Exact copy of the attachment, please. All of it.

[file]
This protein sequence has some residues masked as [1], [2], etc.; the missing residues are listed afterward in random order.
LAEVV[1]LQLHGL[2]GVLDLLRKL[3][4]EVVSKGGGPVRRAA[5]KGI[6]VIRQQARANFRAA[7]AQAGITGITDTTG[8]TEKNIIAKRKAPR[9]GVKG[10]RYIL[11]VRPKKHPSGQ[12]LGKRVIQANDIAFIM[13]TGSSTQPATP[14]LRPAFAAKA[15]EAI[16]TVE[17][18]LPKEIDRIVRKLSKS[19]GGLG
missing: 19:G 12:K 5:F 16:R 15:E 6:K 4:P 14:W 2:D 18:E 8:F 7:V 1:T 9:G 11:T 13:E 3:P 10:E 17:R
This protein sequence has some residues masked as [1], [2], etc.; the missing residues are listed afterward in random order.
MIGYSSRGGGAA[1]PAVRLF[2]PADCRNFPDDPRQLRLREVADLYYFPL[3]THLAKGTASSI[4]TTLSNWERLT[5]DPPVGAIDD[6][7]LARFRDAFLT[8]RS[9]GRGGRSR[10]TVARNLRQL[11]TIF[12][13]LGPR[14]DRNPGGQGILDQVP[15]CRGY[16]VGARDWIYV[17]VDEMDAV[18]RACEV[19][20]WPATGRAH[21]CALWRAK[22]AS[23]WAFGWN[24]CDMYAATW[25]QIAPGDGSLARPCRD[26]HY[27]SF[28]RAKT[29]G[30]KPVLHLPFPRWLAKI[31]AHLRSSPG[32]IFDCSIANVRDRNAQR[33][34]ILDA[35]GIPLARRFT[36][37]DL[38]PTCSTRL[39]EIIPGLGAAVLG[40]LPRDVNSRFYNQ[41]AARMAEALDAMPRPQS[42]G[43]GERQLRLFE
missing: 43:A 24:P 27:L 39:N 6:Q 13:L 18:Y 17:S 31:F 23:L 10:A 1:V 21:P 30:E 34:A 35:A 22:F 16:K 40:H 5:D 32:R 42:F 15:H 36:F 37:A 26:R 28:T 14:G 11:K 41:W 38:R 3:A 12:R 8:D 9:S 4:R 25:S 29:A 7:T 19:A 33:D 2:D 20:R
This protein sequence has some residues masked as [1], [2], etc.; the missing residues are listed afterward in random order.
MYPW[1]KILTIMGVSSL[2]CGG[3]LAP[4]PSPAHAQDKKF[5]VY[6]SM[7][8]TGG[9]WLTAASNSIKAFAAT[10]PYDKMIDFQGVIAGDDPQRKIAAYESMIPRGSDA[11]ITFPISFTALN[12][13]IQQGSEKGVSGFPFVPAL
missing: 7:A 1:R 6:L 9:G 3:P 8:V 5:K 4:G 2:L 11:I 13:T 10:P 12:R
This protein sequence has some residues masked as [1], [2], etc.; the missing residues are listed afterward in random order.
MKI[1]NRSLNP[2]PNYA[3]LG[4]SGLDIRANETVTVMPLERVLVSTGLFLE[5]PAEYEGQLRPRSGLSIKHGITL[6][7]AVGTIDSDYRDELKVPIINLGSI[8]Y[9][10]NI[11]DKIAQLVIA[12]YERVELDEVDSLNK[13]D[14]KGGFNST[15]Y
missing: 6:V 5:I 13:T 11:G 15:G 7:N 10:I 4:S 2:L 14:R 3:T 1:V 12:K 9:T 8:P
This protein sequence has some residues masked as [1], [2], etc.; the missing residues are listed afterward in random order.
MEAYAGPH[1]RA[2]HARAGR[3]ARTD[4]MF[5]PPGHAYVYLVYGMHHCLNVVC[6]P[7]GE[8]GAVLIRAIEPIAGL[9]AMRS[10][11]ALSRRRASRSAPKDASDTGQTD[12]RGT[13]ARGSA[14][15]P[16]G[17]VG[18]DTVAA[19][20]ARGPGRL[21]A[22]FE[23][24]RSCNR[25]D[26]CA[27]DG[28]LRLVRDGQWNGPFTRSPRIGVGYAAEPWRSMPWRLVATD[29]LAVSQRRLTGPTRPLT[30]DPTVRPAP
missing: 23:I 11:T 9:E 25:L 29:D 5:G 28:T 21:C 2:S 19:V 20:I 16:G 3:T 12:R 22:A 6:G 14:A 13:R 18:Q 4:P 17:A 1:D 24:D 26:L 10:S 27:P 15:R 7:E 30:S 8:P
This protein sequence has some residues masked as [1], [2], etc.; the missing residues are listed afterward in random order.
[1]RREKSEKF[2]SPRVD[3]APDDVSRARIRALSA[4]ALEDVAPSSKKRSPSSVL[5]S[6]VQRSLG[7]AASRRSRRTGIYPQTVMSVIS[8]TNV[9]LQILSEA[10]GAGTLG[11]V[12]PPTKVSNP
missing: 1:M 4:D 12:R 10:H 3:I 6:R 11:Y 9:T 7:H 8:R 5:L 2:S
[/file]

This protein sequence has some residues masked as [1], [2], etc.; the missing residues are listed afterward in random order.
LAEVV[1]LQLHGL[2]GVLDLLRKL[3][4]EVVSKGGGPVRRAA[5]KGI[6]VIRQQARANFRAA[7]AQAGITGITDTTG[8]TEKNIIAKRKAPR[9]GVKG[10]RYIL[11]VRPKKHPSGQ[12]LGKRVIQANDIAFIM[13]TGSSTQPATP[14]LRPAFAAKA[15]EAI[16]TVE[17][18]LPKEIDRIVRKLSKS[19]GGLG
missing: 19:G 12:K 5:F 16:R 15:E 6:K 4:P 14:W 2:D 18:E 8:F 7:V 1:T 9:G 11:T 13:E 3:P 10:E 17:R
This protein sequence has some residues masked as [1], [2], etc.; the missing residues are listed afterward in random order.
MIGYSSRGGGAA[1]PAVRLF[2]PADCRNFPDDPRQLRLREVADLYYFPL[3]THLAKGTASSI[4]TTLSNWERLT[5]DPPVGAIDD[6][7]LARFRDAFLT[8]RS[9]GRGGRSR[10]TVARNLRQL[11]TIF[12][13]LGPR[14]DRNPGGQGILDQVP[15]CRGY[16]VGARDWIYV[17]VDEMDAV[18]RACEV[19][20]WPATGRAH[21]CALWRAK[22]AS[23]WAFGWN[24]CDMYAATW[25]QIAPGDGSLARPCRD[26]HY[27]SF[28]RAKT[29]G[30]KPVLHLPFPRWLAKI[31]AHLRSSPG[32]IFDCSIANVRDRNAQR[33][34]ILDA[35]GIPLARRFT[36][37]DL[38]PTCSTRL[39]EIIPGLGAAVLG[40]LPRDVNSRFYNQ[41]AARMAEALDAMPRPQS[42]G[43]GERQLRLFE
missing: 43:A 24:P 27:L 39:N 6:Q 13:L 18:Y 17:S 31:F 23:L 10:A 1:V 21:P 30:E 34:A 35:A 22:F 16:K 40:H 5:D 32:R 42:F 15:H 36:F 37:A 26:R 28:T 14:G 11:K 41:W 38:R 3:A 12:R 8:D 9:S 4:R 25:S 29:A 7:T 19:A 33:D 2:D 20:R
This protein sequence has some residues masked as [1], [2], etc.; the missing residues are listed afterward in random order.
MYPW[1]KILTIMGVSSL[2]CGG[3]LAP[4]PSPAHAQDKKF[5]VY[6]SM[7][8]TGG[9]WLTAASNSIKAFAAT[10]PYDKMIDFQGVIAGDDPQRKIAAYESMIPRGSDA[11]ITFPISFTALN[12][13]IQQGSEKGVSGFPFVPAL
missing: 7:A 1:R 6:L 9:G 3:P 8:V 5:K 4:G 2:L 11:I 13:T 10:P 12:R
This protein sequence has some residues masked as [1], [2], etc.; the missing residues are listed afterward in random order.
MKI[1]NRSLNP[2]PNYA[3]LG[4]SGLDIRANETVTVMPLERVLVSTGLFLE[5]PAEYEGQLRPRSGLSIKHGITL[6][7]AVGTIDSDYRDELKVPIINLGSI[8]Y[9][10]NI[11]DKIAQLVIA[12]YERVELDEVDSLNK[13]D[14]KGGFNST[15]Y
missing: 6:V 5:I 13:T 11:G 15:G 7:N 10:I 4:S 2:L 14:R 3:T 1:V 12:K 9:T 8:P
This protein sequence has some residues masked as [1], [2], etc.; the missing residues are listed afterward in random order.
MEAYAGPH[1]RA[2]HARAGR[3]ARTD[4]MF[5]PPGHAYVYLVYGMHHCLNVVC[6]P[7]GE[8]GAVLIRAIEPIAGL[9]AMRS[10][11]ALSRRRASRSAPKDASDTGQTD[12]RGT[13]ARGSA[14][15]P[16]G[17]VG[18]DTVAA[19][20]ARGPGRL[21]A[22]FE[23][24]RSCNR[25]D[26]CA[27]DG[28]LRLVRDGQWNGPFTRSPRIGVGYAAEPWRSMPWRLVATD[29]LAVSQRRLTGPTRPLT[30]DPTVRPAP
missing: 23:I 11:T 9:E 25:L 29:D 5:G 28:T 21:C 2:S 19:V 20:I 16:G 3:T 12:R 22:A 6:G 14:A 13:R 18:Q 4:P 17:A 1:D 24:D 26:L 10:S 27:P 15:R 7:E 30:S 8:P
This protein sequence has some residues masked as [1], [2], etc.; the missing residues are listed afterward in random order.
[1]RREKSEKF[2]SPRVD[3]APDDVSRARIRALSA[4]ALEDVAPSSKKRSPSSVL[5]S[6]VQRSLG[7]AASRRSRRTGIYPQTVMSVIS[8]TNV[9]LQILSEA[10]GAGTLG[11]V[12]PPTKVSNP
missing: 1:M 4:D 12:R 10:H 3:I 6:R 11:Y 9:T 7:H 8:R 5:L 2:S